Diminishing Stigma With Truth About Eating Disorders
In May of this year, the Academy for Eating Disorders, with input from other eating disorder organizations, published “Nine Truths About Eating Disorders.”
The “Nine Truths” was created to boost public awareness of eating disorders, diminish stigma, and increase patient access to efficacious treatment.
“The single best way to fight stigma is with truths,” said Dr. Cynthia Bulik, Professor of Eating Disorders, School of Medicine, University of North Carolina at Chapel Hill.
“These consensus “9 Truths” are the new scaffold on which we will build our advocacy efforts for eating disorders. United around these principles, we can enlighten public understanding about eating disorders and advocate effectively for treatment access and resources.”
The list of eating disorder truths is based on a 2014 talk Dr. Bulik presented to the National Institute of Mental Health.
The Nine Truths
- Many people with eating disorders look healthy, yet may be extremely ill.
- Families are not to blame, and can be the patients’ and providers’ best allies in treatment.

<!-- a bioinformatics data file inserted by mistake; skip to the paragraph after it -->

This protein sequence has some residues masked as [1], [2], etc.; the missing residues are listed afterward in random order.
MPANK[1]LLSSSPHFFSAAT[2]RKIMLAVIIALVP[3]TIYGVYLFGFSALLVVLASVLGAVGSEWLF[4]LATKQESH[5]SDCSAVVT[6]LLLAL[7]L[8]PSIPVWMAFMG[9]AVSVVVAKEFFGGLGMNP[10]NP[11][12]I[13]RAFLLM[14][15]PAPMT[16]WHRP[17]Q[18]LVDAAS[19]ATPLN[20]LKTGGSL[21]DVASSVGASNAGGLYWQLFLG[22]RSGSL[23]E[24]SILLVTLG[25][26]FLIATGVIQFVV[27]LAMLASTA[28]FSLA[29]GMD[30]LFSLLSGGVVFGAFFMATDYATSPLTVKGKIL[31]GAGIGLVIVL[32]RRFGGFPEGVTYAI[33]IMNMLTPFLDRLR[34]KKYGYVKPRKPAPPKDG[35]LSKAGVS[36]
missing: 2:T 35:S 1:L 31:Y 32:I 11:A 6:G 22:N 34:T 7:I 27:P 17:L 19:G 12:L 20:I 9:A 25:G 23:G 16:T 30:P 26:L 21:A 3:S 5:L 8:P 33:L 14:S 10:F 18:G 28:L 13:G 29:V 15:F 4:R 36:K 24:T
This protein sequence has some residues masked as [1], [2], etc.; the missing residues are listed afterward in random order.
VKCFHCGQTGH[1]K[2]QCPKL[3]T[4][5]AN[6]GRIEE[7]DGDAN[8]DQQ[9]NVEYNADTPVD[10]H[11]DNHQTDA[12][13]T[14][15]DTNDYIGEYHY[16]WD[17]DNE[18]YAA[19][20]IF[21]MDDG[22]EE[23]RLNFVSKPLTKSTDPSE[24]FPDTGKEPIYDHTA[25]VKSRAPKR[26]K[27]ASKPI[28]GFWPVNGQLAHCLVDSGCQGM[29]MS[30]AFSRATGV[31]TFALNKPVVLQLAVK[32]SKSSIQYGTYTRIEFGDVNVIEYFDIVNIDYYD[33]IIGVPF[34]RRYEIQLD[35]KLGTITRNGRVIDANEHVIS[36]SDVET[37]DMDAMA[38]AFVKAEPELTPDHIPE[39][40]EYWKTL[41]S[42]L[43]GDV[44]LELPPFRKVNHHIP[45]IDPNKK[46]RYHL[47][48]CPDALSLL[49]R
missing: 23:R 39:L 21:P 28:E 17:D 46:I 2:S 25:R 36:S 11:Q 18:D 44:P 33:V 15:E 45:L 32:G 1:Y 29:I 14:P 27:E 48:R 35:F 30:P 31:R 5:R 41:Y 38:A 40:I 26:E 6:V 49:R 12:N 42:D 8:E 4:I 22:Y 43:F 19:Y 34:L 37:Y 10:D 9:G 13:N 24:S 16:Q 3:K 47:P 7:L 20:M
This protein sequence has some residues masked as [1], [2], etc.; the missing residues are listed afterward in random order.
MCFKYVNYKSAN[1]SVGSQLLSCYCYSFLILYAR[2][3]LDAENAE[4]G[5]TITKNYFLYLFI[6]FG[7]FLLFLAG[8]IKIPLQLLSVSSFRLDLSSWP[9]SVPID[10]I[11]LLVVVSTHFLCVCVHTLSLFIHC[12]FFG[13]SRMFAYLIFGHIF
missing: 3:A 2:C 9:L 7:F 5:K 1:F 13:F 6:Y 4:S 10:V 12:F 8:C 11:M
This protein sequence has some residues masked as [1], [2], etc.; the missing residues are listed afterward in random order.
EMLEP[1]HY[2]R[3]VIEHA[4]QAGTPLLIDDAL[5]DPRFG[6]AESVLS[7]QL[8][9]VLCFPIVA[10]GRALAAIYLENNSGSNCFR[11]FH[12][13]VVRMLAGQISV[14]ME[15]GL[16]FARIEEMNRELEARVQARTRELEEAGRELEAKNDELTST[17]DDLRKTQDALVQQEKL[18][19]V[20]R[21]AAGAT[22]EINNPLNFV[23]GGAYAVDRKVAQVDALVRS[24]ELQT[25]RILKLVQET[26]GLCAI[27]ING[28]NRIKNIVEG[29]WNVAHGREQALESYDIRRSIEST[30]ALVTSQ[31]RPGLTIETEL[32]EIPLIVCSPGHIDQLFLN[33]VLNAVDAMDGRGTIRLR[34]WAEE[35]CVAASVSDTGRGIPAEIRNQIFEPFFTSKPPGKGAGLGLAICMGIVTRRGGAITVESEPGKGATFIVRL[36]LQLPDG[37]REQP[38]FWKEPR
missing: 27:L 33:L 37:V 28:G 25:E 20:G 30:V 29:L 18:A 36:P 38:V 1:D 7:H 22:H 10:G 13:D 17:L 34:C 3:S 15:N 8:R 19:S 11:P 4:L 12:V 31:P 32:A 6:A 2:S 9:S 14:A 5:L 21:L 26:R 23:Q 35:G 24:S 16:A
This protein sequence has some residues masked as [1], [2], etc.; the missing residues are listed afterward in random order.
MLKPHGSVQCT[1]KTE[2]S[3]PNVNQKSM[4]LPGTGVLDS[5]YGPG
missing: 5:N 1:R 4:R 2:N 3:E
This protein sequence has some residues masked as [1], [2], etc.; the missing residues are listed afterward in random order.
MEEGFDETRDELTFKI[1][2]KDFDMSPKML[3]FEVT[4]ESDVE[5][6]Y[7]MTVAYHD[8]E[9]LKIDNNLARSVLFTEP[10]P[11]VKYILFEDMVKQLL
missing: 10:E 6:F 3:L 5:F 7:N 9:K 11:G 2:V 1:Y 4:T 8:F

- An eating disorder diagnosis is a health crisis that disrupts personal and family functioning.
- Eating disorders are not choices, but serious biologically influenced illnesses.
- Eating disorders affect people of all genders, ages, races, ethnicities, body shapes and weights, sexual orientations, and socioeconomic statuses.
- Eating disorders carry an increased risk for both suicide and medical complications.
- Genes and environment play important roles in the development of eating disorders.
- Genes alone do not predict who will develop eating disorders.
- Full recovery from an eating disorder is possible. Early detection and intervention are important.
“Nine Truths About Eating Disorders” is available online in pdf format (link below).